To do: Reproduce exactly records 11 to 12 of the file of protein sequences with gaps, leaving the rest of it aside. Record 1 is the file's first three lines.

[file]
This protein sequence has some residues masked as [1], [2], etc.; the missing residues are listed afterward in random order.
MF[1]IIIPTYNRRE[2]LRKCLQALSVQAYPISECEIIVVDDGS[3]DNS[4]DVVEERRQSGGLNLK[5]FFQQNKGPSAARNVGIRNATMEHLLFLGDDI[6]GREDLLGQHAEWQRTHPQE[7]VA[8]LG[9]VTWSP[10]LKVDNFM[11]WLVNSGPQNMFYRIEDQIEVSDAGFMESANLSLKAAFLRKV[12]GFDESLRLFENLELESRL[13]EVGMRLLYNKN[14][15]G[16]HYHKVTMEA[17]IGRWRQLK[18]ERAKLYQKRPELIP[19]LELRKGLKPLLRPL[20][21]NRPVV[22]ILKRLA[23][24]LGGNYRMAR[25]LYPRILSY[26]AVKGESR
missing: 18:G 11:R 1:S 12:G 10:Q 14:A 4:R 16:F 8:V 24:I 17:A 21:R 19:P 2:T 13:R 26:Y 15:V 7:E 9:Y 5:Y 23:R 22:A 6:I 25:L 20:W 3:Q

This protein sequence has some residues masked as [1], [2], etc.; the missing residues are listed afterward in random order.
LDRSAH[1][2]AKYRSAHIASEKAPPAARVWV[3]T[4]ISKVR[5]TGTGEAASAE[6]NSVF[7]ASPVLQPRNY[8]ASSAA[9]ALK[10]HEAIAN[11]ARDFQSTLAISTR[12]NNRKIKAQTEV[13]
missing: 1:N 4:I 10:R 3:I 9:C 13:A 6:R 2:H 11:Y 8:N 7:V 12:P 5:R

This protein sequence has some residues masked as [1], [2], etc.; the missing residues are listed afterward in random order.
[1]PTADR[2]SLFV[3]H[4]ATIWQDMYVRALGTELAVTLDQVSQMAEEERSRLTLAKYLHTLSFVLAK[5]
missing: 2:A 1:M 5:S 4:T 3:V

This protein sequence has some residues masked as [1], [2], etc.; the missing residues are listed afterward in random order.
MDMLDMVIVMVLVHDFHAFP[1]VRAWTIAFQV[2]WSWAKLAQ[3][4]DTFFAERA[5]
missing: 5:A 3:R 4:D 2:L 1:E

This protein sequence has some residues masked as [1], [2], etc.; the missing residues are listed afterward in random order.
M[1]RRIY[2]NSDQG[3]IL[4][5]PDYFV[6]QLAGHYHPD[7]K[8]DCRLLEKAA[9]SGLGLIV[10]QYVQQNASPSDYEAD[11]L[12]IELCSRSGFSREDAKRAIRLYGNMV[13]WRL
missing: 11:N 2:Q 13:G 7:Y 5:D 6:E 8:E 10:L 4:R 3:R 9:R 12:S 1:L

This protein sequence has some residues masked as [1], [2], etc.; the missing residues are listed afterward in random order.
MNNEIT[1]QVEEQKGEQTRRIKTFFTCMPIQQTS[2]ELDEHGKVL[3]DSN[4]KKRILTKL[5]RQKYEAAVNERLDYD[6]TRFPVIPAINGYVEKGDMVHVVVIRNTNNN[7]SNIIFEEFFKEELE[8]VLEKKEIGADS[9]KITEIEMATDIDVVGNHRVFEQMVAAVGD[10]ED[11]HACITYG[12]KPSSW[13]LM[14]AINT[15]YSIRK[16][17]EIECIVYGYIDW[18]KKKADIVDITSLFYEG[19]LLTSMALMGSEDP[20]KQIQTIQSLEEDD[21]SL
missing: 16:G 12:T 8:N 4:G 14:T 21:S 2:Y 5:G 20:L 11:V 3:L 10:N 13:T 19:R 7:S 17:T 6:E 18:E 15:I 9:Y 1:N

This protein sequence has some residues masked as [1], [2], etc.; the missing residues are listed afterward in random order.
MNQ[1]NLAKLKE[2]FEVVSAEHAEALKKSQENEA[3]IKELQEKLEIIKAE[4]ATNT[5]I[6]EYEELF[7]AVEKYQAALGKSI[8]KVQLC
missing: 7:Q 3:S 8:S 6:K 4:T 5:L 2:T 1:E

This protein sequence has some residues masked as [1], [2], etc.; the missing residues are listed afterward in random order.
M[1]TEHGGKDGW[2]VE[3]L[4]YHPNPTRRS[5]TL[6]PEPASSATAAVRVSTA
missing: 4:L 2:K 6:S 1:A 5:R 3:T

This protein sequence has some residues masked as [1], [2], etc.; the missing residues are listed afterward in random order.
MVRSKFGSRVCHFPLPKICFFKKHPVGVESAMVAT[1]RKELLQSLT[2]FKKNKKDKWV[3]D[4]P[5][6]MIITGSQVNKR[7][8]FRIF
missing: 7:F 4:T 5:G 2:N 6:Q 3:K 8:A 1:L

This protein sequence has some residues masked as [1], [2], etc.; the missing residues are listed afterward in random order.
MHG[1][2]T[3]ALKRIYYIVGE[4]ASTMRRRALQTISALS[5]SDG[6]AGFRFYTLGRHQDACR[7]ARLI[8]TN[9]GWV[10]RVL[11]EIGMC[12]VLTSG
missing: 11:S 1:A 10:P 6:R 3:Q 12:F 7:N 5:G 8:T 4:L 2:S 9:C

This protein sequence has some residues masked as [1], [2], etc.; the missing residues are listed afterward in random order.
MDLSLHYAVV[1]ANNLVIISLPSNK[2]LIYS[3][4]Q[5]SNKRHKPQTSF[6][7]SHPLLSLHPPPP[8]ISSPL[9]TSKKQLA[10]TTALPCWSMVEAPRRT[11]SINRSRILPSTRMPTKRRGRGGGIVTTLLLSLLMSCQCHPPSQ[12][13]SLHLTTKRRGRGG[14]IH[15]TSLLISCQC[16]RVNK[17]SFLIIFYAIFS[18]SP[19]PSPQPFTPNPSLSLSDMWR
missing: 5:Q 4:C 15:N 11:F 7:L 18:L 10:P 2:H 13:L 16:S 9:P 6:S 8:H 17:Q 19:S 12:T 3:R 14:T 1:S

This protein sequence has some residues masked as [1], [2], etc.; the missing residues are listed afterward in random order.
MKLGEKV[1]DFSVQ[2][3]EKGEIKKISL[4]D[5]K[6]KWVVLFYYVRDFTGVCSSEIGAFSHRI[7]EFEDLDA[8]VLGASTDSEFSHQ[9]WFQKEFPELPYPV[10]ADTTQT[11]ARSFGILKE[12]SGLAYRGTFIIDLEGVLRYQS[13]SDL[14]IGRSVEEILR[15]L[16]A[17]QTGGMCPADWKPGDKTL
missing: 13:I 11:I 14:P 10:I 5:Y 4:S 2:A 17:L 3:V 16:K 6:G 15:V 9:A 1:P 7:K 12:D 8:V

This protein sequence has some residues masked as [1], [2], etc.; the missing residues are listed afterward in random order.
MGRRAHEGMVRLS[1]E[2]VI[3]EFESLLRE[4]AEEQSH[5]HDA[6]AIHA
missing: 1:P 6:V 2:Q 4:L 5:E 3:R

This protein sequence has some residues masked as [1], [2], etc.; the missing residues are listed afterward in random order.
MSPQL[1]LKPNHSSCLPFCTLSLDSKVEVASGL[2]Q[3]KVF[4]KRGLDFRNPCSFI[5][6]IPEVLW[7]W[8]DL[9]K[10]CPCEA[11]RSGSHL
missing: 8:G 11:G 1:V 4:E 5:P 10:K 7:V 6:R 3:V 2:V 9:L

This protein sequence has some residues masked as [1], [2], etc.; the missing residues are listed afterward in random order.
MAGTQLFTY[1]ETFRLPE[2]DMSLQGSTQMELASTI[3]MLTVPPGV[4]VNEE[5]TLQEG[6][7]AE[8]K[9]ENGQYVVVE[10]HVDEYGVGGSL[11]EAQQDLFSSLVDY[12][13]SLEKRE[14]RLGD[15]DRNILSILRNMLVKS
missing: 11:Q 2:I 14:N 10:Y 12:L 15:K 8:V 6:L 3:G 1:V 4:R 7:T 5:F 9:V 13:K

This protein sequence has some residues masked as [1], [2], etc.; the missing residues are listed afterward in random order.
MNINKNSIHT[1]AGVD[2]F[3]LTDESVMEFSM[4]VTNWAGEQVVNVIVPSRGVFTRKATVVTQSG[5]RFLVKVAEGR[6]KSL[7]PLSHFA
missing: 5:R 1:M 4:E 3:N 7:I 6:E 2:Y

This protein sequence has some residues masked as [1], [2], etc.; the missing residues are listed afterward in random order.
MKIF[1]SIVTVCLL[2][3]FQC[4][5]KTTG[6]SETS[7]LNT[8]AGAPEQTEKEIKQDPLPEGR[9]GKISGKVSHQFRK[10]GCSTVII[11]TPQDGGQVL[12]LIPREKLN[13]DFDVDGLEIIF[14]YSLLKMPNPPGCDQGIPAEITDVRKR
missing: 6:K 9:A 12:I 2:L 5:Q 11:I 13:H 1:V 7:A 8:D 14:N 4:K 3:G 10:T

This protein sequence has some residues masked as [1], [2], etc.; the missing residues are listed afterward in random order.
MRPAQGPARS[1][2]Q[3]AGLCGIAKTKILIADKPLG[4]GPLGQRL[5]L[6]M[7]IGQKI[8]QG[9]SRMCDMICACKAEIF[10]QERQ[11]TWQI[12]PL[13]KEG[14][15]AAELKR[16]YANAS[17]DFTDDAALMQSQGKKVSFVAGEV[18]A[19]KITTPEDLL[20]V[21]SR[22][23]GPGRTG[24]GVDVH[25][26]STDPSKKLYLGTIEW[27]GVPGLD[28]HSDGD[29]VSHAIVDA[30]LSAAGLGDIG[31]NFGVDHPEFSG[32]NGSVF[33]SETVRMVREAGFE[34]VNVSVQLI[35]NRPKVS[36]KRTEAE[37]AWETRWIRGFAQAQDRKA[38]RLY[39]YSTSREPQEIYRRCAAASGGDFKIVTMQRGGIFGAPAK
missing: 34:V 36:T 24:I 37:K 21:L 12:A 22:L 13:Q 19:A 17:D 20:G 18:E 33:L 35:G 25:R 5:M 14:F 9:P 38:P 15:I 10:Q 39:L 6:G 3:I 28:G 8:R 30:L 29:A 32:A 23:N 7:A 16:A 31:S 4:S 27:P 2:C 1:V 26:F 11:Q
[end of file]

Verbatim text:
This protein sequence has some residues masked as [1], [2], etc.; the missing residues are listed afterward in random order.
MDLSLHYAVV[1]ANNLVIISLPSNK[2]LIYS[3][4]Q[5]SNKRHKPQTSF[6][7]SHPLLSLHPPPP[8]ISSPL[9]TSKKQLA[10]TTALPCWSMVEAPRRT[11]SINRSRILPSTRMPTKRRGRGGGIVTTLLLSLLMSCQCHPPSQ[12][13]SLHLTTKRRGRGG[14]IH[15]TSLLISCQC[16]RVNK[17]SFLIIFYAIFS[18]SP[19]PSPQPFTPNPSLSLSDMWR
missing: 5:Q 4:C 15:N 11:F 7:L 18:L 10:P 2:H 13:L 16:S 9:P 6:S 8:H 17:Q 19:S 12:T 3:R 14:T 1:S

This protein sequence has some residues masked as [1], [2], etc.; the missing residues are listed afterward in random order.
MKLGEKV[1]DFSVQ[2][3]EKGEIKKISL[4]D[5]K[6]KWVVLFYYVRDFTGVCSSEIGAFSHRI[7]EFEDLDA[8]VLGASTDSEFSHQ[9]WFQKEFPELPYPV[10]ADTTQT[11]ARSFGILKE[12]SGLAYRGTFIIDLEGVLRYQS[13]SDL[14]IGRSVEEILR[15]L[16]A[17]QTGGMCPADWKPGDKTL
missing: 13:I 11:I 14:P 10:I 5:Y 4:S 2:A 17:L 3:V 16:K 6:G 15:V 9:A 1:P 7:K 12:D 8:V